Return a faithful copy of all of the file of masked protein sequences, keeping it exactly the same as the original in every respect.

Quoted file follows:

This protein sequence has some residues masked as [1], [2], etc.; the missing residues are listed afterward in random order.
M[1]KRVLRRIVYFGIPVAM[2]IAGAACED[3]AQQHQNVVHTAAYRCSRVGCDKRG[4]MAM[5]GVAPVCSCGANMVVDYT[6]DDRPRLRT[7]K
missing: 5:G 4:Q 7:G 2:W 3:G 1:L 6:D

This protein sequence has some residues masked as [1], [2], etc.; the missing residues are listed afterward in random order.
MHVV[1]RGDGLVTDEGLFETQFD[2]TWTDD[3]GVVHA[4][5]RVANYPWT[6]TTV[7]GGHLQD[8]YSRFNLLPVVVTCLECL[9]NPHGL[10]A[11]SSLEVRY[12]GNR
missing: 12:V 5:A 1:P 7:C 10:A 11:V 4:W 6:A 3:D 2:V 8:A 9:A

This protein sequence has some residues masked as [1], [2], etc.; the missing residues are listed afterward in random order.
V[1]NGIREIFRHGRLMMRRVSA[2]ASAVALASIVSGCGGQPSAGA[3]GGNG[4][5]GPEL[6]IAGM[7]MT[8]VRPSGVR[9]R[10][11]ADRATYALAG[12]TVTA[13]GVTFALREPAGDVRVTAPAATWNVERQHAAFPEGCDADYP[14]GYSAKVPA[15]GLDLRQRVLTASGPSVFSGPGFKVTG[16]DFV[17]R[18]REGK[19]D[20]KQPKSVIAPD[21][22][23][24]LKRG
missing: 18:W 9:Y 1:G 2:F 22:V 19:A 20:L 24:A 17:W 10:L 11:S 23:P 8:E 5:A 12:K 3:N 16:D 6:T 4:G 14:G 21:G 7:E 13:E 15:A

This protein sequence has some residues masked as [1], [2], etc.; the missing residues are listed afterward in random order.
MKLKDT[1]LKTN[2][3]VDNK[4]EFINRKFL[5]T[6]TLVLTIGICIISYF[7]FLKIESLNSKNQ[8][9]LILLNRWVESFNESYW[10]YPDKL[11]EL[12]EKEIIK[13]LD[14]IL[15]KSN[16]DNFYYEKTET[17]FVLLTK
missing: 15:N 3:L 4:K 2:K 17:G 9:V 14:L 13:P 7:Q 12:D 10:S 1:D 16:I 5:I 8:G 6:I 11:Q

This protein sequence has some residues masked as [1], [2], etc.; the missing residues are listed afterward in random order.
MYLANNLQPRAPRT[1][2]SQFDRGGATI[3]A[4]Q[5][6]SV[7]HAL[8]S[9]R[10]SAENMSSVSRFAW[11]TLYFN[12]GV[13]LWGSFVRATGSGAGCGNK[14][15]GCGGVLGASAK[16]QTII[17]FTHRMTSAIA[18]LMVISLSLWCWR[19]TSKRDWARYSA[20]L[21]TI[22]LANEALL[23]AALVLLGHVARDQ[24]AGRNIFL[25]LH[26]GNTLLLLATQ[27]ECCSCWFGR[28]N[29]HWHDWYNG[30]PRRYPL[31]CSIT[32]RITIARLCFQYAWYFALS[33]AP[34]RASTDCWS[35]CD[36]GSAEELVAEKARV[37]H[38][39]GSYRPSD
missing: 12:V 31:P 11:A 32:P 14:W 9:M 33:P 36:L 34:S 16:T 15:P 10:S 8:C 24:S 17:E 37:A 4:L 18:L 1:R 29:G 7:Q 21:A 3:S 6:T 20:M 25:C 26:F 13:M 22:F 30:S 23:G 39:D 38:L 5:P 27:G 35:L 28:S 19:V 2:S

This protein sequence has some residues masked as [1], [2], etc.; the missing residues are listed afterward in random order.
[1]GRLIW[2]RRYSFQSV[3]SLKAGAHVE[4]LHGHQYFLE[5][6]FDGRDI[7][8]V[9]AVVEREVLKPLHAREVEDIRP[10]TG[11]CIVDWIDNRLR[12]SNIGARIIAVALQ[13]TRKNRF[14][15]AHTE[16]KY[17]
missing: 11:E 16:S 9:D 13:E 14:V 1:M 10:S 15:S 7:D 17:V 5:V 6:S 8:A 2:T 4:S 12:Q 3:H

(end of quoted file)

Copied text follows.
This protein sequence has some residues masked as [1], [2], etc.; the missing residues are listed afterward in random order.
M[1]KRVLRRIVYFGIPVAM[2]IAGAACED[3]AQQHQNVVHTAAYRCSRVGCDKRG[4]MAM[5]GVAPVCSCGANMVVDYT[6]DDRPRLRT[7]K
missing: 5:G 4:Q 7:G 2:W 3:G 1:L 6:D

This protein sequence has some residues masked as [1], [2], etc.; the missing residues are listed afterward in random order.
MHVV[1]RGDGLVTDEGLFETQFD[2]TWTDD[3]GVVHA[4][5]RVANYPWT[6]TTV[7]GGHLQD[8]YSRFNLLPVVVTCLECL[9]NPHGL[10]A[11]SSLEVRY[12]GNR
missing: 12:V 5:A 1:P 7:C 10:A 11:V 4:W 6:A 3:D 2:V 8:A 9:A

This protein sequence has some residues masked as [1], [2], etc.; the missing residues are listed afterward in random order.
V[1]NGIREIFRHGRLMMRRVSA[2]ASAVALASIVSGCGGQPSAGA[3]GGNG[4][5]GPEL[6]IAGM[7]MT[8]VRPSGVR[9]R[10][11]ADRATYALAG[12]TVTA[13]GVTFALREPAGDVRVTAPAATWNVERQHAAFPEGCDADYP[14]GYSAKVPA[15]GLDLRQRVLTASGPSVFSGPGFKVTG[16]DFV[17]R[18]REGK[19]D[20]KQPKSVIAPD[21][22][23][24]LKRG
missing: 18:W 9:Y 1:G 2:F 22:V 19:A 20:L 24:A 17:W 10:L 11:S 23:P 8:E 5:A 12:K 3:N 16:D 6:T 4:G 14:G 21:G 7:E 13:E 15:A

This protein sequence has some residues masked as [1], [2], etc.; the missing residues are listed afterward in random order.
MKLKDT[1]LKTN[2][3]VDNK[4]EFINRKFL[5]T[6]TLVLTIGICIISYF[7]FLKIESLNSKNQ[8][9]LILLNRWVESFNESYW[10]YPDKL[11]EL[12]EKEIIK[13]LD[14]IL[15]KSN[16]DNFYYEKTET[17]FVLLTK
missing: 15:N 3:L 4:K 2:K 17:G 9:V 14:L 13:P 7:Q 12:D 10:S 1:D 16:I 5:I 8:G 6:I 11:Q

This protein sequence has some residues masked as [1], [2], etc.; the missing residues are listed afterward in random order.
MYLANNLQPRAPRT[1][2]SQFDRGGATI[3]A[4]Q[5][6]SV[7]HAL[8]S[9]R[10]SAENMSSVSRFAW[11]TLYFN[12]GV[13]LWGSFVRATGSGAGCGNK[14][15]GCGGVLGASAK[16]QTII[17]FTHRMTSAIA[18]LMVISLSLWCWR[19]TSKRDWARYSA[20]L[21]TI[22]LANEALL[23]AALVLLGHVARDQ[24]AGRNIFL[25]LH[26]GNTLLLLATQ[27]ECCSCWFGR[28]N[29]HWHDWYNG[30]PRRYPL[31]CSIT[32]RITIARLCFQYAWYFALS[33]AP[34]RASTDCWS[35]CD[36]GSAEELVAEKARV[37]H[38][39]GSYRPSD
missing: 12:V 31:P 11:A 32:P 14:W 9:M 33:P 36:L 34:S 16:T 15:P 10:S 8:C 24:S 17:E 37:A 4:L 18:L 1:R 29:G 7:Q 21:A 3:S 6:T 20:M 25:C 26:F 13:M 22:F 30:S 23:G 39:D 38:L 5:P 27:G 35:L 28:S 19:V 2:S

This protein sequence has some residues masked as [1], [2], etc.; the missing residues are listed afterward in random order.
[1]GRLIW[2]RRYSFQSV[3]SLKAGAHVE[4]LHGHQYFLE[5][6]FDGRDI[7][8]V[9]AVVEREVLKPLHAREVEDIRP[10]TG[11]CIVDWIDNRLR[12]SNIGARIIAVALQ[13]TRKNRF[14][15]AHTE[16]KY[17]
missing: 11:E 16:S 9:D 13:E 14:V 1:M 10:S 15:S 7:D 17:V 5:V 6:S 8:A 2:T 4:S 12:Q 3:H